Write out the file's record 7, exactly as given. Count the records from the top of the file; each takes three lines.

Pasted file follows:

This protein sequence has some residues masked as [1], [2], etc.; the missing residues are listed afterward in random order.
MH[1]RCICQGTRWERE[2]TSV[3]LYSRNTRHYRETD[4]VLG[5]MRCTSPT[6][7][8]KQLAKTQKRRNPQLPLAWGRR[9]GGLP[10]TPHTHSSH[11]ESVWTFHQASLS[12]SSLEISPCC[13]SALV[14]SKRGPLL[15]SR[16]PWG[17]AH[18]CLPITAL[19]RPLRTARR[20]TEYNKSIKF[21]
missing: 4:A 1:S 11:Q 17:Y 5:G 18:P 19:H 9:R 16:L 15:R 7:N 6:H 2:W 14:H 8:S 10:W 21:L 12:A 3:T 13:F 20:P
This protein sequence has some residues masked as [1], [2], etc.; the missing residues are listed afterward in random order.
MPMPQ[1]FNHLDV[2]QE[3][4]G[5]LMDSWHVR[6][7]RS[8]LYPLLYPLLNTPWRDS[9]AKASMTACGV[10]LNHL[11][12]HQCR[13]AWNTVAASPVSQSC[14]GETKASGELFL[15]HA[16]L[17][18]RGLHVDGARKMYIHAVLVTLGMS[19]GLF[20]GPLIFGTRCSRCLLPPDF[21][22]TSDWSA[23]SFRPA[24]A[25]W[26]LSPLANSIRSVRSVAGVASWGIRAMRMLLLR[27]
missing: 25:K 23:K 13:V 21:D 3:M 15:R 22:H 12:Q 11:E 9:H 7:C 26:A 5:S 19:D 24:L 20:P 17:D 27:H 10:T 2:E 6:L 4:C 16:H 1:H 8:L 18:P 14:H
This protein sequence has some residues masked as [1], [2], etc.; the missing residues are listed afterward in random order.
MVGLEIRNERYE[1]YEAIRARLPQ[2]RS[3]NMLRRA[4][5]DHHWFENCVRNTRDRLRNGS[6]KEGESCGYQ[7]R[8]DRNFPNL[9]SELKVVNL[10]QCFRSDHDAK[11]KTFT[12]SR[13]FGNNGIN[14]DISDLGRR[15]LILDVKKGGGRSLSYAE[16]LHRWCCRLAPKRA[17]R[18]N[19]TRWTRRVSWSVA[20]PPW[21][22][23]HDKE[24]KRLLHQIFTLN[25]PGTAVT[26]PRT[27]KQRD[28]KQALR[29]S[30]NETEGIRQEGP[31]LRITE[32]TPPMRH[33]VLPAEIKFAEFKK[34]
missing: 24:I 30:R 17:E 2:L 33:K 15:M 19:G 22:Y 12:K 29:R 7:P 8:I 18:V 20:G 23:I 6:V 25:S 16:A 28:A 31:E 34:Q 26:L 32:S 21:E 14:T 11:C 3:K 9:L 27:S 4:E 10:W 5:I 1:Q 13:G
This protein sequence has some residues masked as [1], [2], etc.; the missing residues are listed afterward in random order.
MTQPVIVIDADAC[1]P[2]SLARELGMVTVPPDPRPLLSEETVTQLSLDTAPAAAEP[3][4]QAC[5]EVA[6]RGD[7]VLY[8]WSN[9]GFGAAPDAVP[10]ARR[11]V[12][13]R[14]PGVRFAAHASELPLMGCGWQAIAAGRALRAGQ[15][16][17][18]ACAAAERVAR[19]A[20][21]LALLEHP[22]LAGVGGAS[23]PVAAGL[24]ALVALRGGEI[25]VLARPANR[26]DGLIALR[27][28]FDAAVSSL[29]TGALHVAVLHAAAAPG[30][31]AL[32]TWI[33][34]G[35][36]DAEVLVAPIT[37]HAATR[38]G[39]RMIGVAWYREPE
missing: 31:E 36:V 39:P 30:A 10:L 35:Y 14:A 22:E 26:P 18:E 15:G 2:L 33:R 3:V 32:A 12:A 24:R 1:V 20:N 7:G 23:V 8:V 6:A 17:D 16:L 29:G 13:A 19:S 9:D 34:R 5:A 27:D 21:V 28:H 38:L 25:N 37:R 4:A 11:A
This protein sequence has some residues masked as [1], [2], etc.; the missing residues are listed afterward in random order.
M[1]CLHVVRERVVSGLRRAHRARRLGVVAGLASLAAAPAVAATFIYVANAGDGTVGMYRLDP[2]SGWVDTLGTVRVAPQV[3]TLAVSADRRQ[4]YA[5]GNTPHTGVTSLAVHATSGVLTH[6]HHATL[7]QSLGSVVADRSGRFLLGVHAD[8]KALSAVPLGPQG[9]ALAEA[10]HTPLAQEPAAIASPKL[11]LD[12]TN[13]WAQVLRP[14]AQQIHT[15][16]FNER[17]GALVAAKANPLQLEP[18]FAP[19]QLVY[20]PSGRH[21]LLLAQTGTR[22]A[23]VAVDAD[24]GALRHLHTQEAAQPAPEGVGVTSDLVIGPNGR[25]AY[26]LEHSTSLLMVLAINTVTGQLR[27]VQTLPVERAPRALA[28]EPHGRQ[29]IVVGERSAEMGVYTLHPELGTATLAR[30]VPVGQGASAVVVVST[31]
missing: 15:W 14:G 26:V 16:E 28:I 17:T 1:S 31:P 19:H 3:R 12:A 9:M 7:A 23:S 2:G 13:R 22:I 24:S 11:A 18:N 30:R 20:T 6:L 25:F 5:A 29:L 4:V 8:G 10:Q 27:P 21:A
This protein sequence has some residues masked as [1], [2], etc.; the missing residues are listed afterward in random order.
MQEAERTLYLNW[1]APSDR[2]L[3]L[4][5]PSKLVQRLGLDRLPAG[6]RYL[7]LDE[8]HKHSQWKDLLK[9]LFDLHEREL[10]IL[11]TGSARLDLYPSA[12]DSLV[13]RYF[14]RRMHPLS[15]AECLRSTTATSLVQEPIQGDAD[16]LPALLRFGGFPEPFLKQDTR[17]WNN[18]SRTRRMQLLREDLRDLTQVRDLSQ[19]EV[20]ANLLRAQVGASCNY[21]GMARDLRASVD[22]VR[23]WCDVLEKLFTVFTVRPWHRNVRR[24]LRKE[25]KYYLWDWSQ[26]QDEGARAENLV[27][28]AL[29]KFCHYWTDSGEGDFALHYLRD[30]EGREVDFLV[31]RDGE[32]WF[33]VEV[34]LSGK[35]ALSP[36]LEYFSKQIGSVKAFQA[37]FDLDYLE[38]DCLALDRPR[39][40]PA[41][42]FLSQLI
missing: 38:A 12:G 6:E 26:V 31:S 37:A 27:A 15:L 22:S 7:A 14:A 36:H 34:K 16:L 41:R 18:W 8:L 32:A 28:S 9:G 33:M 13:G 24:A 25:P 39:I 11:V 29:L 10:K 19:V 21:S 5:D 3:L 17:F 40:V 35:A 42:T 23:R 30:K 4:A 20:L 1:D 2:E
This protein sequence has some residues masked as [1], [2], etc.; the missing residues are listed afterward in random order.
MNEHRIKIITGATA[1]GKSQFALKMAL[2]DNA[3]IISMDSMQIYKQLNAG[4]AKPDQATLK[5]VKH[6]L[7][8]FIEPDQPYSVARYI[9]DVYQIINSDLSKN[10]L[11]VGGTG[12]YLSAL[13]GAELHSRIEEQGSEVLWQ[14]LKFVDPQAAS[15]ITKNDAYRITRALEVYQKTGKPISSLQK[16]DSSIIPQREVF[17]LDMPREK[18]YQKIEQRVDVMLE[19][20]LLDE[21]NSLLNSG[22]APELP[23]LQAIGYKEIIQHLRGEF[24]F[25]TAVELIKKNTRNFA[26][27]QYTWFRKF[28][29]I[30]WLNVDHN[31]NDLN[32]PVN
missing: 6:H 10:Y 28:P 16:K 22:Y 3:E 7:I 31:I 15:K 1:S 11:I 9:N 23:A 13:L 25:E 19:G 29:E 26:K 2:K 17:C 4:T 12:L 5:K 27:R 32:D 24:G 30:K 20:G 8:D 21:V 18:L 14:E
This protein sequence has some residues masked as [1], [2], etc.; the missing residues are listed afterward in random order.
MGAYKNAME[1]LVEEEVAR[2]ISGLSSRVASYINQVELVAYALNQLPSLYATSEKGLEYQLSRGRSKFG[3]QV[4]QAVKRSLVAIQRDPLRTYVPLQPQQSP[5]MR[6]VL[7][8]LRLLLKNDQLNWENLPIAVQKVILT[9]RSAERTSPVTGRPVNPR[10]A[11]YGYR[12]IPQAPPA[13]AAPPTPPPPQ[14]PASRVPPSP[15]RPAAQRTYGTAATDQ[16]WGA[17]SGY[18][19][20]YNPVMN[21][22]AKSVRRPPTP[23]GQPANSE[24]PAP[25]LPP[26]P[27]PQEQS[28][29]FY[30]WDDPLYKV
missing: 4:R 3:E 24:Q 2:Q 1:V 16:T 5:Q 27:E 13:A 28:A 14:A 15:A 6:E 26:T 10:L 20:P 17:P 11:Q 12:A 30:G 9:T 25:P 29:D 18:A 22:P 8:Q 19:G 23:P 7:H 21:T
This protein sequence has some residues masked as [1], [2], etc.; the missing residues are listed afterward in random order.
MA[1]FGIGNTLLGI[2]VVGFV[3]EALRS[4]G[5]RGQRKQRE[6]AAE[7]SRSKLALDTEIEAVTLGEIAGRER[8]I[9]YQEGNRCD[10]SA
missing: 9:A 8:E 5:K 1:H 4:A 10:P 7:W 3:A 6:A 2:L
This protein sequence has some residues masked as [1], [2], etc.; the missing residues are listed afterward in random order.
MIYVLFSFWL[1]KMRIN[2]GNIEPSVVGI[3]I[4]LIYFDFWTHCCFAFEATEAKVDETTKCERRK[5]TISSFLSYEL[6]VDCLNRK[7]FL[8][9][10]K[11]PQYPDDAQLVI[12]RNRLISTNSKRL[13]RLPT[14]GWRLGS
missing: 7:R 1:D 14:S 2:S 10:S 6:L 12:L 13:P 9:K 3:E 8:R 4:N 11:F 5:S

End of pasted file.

This protein sequence has some residues masked as [1], [2], etc.; the missing residues are listed afterward in random order.
MNEHRIKIITGATA[1]GKSQFALKMAL[2]DNA[3]IISMDSMQIYKQLNAG[4]AKPDQATLK[5]VKH[6]L[7][8]FIEPDQPYSVARYI[9]DVYQIINSDLSKN[10]L[11]VGGTG[12]YLSAL[13]GAELHSRIEEQGSEVLWQ[14]LKFVDPQAAS[15]ITKNDAYRITRALEVYQKTGKPISSLQK[16]DSSIIPQREVF[17]LDMPREK[18]YQKIEQRVDVMLE[19][20]LLDE[21]NSLLNSG[22]APELP[23]LQAIGYKEIIQHLRGEF[24]F[25]TAVELIKKNTRNFA[26][27]QYTWFRKF[28][29]I[30]WLNVDHN[31]NDLN[32]PVN
missing: 6:H 10:Y 28:P 16:K 22:Y 3:E 7:I 31:I 15:K 1:S 11:I 9:N 23:A 13:L 25:E 19:G 29:E 26:K 2:K 17:C 4:T 12:L 5:K 27:R 32:D 24:G 30:K 20:G 8:D 21:V 18:L 14:E